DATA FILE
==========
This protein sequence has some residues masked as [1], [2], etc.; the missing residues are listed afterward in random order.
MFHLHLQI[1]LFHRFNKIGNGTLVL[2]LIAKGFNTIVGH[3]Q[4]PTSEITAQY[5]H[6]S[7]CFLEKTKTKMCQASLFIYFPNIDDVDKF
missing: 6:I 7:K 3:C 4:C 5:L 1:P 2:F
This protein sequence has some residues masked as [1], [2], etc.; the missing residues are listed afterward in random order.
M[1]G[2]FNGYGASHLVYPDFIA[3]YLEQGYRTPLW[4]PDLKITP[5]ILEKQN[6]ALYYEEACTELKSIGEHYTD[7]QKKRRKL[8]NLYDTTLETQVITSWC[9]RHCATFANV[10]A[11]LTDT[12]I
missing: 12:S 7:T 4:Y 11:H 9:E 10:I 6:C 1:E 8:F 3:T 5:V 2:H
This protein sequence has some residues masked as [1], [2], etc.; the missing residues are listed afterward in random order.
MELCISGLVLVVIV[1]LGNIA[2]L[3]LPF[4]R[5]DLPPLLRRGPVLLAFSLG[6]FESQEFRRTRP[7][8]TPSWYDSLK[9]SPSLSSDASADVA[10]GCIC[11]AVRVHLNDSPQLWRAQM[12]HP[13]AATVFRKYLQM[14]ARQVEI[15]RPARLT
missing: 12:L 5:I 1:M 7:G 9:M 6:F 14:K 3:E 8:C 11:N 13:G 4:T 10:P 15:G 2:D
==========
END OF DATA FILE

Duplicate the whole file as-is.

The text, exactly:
This protein sequence has some residues masked as [1], [2], etc.; the missing residues are listed afterward in random order.
MFHLHLQI[1]LFHRFNKIGNGTLVL[2]LIAKGFNTIVGH[3]Q[4]PTSEITAQY[5]H[6]S[7]CFLEKTKTKMCQASLFIYFPNIDDVDKF
missing: 6:I 7:K 3:C 4:C 5:L 1:P 2:F
This protein sequence has some residues masked as [1], [2], etc.; the missing residues are listed afterward in random order.
M[1]G[2]FNGYGASHLVYPDFIA[3]YLEQGYRTPLW[4]PDLKITP[5]ILEKQN[6]ALYYEEACTELKSIGEHYTD[7]QKKRRKL[8]NLYDTTLETQVITSWC[9]RHCATFANV[10]A[11]LTDT[12]I
missing: 12:S 7:T 4:Y 11:H 9:E 10:I 6:C 1:E 8:F 3:T 5:V 2:H
This protein sequence has some residues masked as [1], [2], etc.; the missing residues are listed afterward in random order.
MELCISGLVLVVIV[1]LGNIA[2]L[3]LPF[4]R[5]DLPPLLRRGPVLLAFSLG[6]FESQEFRRTRP[7][8]TPSWYDSLK[9]SPSLSSDASADVA[10]GCIC[11]AVRVHLNDSPQLWRAQM[12]HP[13]AATVFRKYLQM[14]ARQVEI[15]RPARLT
missing: 12:L 5:I 1:M 7:G 9:M 6:F 14:K 3:E 8:C 11:N 13:G 4:T 10:P 15:G 2:D